Striking Cotati-Rohnert Park teachers see support from district families in meager attendance; walkout set to continue Friday
The first day of a teacher strike in Cotati-Rohnert Park unfolded in a sea of red apparel and picketing outside of mostly empty campuses, as teachers and community supporters intensified calls for administrators to meet demands for pay raises.
All but 11 members of the 323-person Rohnert Park-Cotati Educators Association left their classrooms on strike Thursday. The ripple effect on student attendance was even more stark: 731 students — about 12% of the 6,000 students enrolled in the district — attended school.
Parents, in interviews and social media comments, confirmed that for many, keeping their students home from school or excusing them to join the picket lines amounted to a show of support for the striking educators.
And that is how many teachers took it.
“I think that shows that our community is behind us,” said Emilie King, a teacher at Technology High School and union vice president. “We know this is such a burden on our families and we are so grateful for them for standing with us and showing their support. It feels amazing.”
No breakthrough came by the end of Thursday and the strike was set to continue Friday.
At Evergreen Elementary School, Lupe Hatfield and her two children, both fourth graders at the school, joined teachers on the picket line and passed out doughnuts.
“It’s another disruption in their education, but we’re here to support our teachers and the pay increase they deserve,” Lupe said.
Across the district’s 13 campuses, teachers and supporters formed lines and walked the sidewalks, equipped with bullhorns and displaying colorful signs, waving to passing motorists who honked as they drove by. Chants and music kept spirits high even as frustration over the labor dispute and effect on schools was evident.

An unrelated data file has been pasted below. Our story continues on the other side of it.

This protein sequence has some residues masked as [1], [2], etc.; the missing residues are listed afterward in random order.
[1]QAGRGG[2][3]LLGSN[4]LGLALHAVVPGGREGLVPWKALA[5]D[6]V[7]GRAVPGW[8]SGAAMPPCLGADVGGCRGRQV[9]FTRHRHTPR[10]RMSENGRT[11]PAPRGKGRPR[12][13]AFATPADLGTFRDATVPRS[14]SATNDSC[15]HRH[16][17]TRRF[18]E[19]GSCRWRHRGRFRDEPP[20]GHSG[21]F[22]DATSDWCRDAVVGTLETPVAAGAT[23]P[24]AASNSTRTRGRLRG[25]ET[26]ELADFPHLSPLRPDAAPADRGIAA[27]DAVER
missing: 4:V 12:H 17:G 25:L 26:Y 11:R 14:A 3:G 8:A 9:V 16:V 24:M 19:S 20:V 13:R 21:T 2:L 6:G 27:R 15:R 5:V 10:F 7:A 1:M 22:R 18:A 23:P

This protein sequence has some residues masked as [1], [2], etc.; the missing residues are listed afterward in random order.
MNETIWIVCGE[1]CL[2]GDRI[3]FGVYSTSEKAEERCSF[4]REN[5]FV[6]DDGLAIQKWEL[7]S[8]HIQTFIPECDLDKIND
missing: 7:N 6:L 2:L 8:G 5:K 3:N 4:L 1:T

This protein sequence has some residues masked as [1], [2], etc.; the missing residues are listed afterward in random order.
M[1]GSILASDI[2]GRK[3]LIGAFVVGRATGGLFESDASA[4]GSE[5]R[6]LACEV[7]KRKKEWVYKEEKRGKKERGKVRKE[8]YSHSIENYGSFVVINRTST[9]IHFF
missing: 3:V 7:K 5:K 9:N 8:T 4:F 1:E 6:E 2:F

“We have reached out to trustees. We’ve asked (administrators) what’s going to happen,” King said. “We don’t know what they were doing, but we’re out here and we are open to hearing from them.”
Superintendent Mayra Perez, meanwhile, said the district was waiting for the union to restart talks.
“The board has not changed their position so we’re eager to hear from RPCEA, so we can get back to the table,” Perez said.
Teachers’ demands for higher pay were carried on signs and shouted from picket lines. District offers have not gone far enough to address what their ranks say is a persistent lag in their wages compared to other districts in the state.
For eight months, the two sides have been negotiating to reach a three-year collective bargaining agreement. They have been at impasse since last fall but are on the same page about pay hikes in two of the three years. The district has offered 5% next school year and a cost-of-living increase of 3.6% in ‘23-’24. Those numbers come straight from a recommendation made by an independent fact-finder.
But the fact-finder recommended a 6% ongoing hike in the first year. The district, citing projections of a multimillion dollar deficit under that future pay scale, has offered 3% ongoing and a 3% one-time bonus.
Chris Steffens, who teaches AP biology and biology at Rancho Cotate High School said a 6% wage increase in the first year is “absolutely necessary.”
In 2020, average pay in Cotati-Rohnert Park was 20% lower than the average teacher in a unified school district. Across California, that average was $83,901, and in Cotati-Rohnert Park, it was $63,878.
As the science department chair, Steffens said he knows of three newly hired teachers who rely on extended family for financial support to live in Sonoma County.
“I am scared to death that these highly educated, highly qualified, motivated and well-liked teachers will go to other school districts which pay higher salaries,” Steffens said. “Quite frankly, I wouldn't blame them. That is why I am out here (striking) for as long as it takes to get the deal which the fact-finding report recommended.”
Perez, in a letter sent to families late Wednesday, said the district could not afford to offer teachers a 6% pay increase in the first year.
If it were to do so for teachers, and also its other two other two groups of unionized employees and administrators, it would face a deficit of $2.3 million by next school year, Perez said in the letter.
“If we had (the money) to give, we would,” Perez said.